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Local pastor finds chaplaincy ‘opens doors’

A UMNS Feature
By Andrew J. Schleicher*
July 6, 2009

As a volunteer police chaplain, the Rev. Alex Vergara answers all kinds of calls, such as going to court on one occasion to help a teenager who had landed in trouble.

“A high school boy got arrested and went to court with other teenagers for driving with an open bottle,” Vergara says.

The Rev. Alex Vergara

The family asked him to help the boy, who was on his way to college, so Vergara spoke with the judge and got leniency for the teen. The chaplain recently joined the family in honoring the young man as he graduated magna cum laude.

A local pastor, he does his chaplaincy with the Honolulu Police Department. Many police and fire departments cannot afford to hire a chaplain full time, so they rely on the contributions of volunteers.

Vergara has been in ministry for 33 years. Since retiring from active ministry during the June 17-20 session of the California-Pacific Annual Conference, he plans to devote even more time to his chaplaincy work.

“It opens a lot of doors in the community,” he says.

The United Methodist Board of Higher Education and Ministry approves chaplains for volunteer work in a process similar to the endorsement process for full-time chaplains. There are 205 United Methodists approved for volunteer chaplaincies, with 1,236 endorsed chaplains, according to Tom Carter, director of endorsement with the board’s United Methodist Endorsing Agency.

Endorsed chaplains primarily work full time in the military and in medical institutions, or as pastoral counselors. Volunteer chaplains spend most of their time in local churches.

Vergara got involved as a volunteer chaplain when one of the Honolulu Police Department chaplains retired. He enjoyed the work so much that five years later he volunteered as a chaplain for the FBI and then became the first sheriff’s chaplain.

He is one of seven chaplains – six Christian and one Buddhist – serving the Honolulu Police force. He provides counseling, house blessings and other types of blessings for members of the department, and also conducts wedding services. In addition, he teaches stress management, ethics and integrity, and other courses at the police academy.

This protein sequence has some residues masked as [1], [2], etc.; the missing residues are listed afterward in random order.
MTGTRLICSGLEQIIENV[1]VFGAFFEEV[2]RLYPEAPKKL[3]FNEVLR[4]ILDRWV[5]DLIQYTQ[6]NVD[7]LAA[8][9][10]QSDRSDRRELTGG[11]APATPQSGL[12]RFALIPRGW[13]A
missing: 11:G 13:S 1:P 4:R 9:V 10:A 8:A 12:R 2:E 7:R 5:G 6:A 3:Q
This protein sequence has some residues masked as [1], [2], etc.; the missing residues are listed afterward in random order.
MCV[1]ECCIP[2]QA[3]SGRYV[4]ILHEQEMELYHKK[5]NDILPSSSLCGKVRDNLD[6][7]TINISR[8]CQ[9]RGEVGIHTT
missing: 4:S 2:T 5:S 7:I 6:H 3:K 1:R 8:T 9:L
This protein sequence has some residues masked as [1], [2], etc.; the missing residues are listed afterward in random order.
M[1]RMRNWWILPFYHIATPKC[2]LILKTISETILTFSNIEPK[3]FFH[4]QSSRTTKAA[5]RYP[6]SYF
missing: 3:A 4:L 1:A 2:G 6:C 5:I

Challenging duties

While he has had a police chaplain car for the last decade, Vergara also rides along with officers during operations and sometimes is among the first responders to a shooting or other police call.

“In my 33 years, I have seen a lot of homicides," he says.

In those instances, Vergara is immediately on the scene to comfort the mourning.

The most difficult situations are suicides, he says. “My first suicide was a high school kid," he recalls. He also helps notify families of the deceased.

Vergara may be called to the scene of hostage situations as well. He works alongside psychologists in providing assistance. For example, he helped arrange for a church to make space available for a negotiating team when a man had barricaded himself in his car with his girlfriend.

Help is needed

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More volunteers are always needed. “I encourage pastors to take a look at their local police departments to see if there is a need," Vergara says.

Carter says elders and deacons interested in volunteer chaplaincy should check with other organizations and agencies as well. “The important thing is their ability to provide ministry to people in crisis and stress,” he says.

More information about the chaplaincy is available by contacting Carter at (615) 340-7411 or tcarter@gbhem.org, or visiting www.gbhem.org/chaplains.

*Schleicher is a writer and editor living in Nashville, Tenn. This story first appeared in longer form at www.gbhem.org, the site of the United Methodist Board of Higher Education and Ministry.

News media contact: Linda Green, Nashville, Tenn., (615) 742-5470 or newsdesk@umcom.org.

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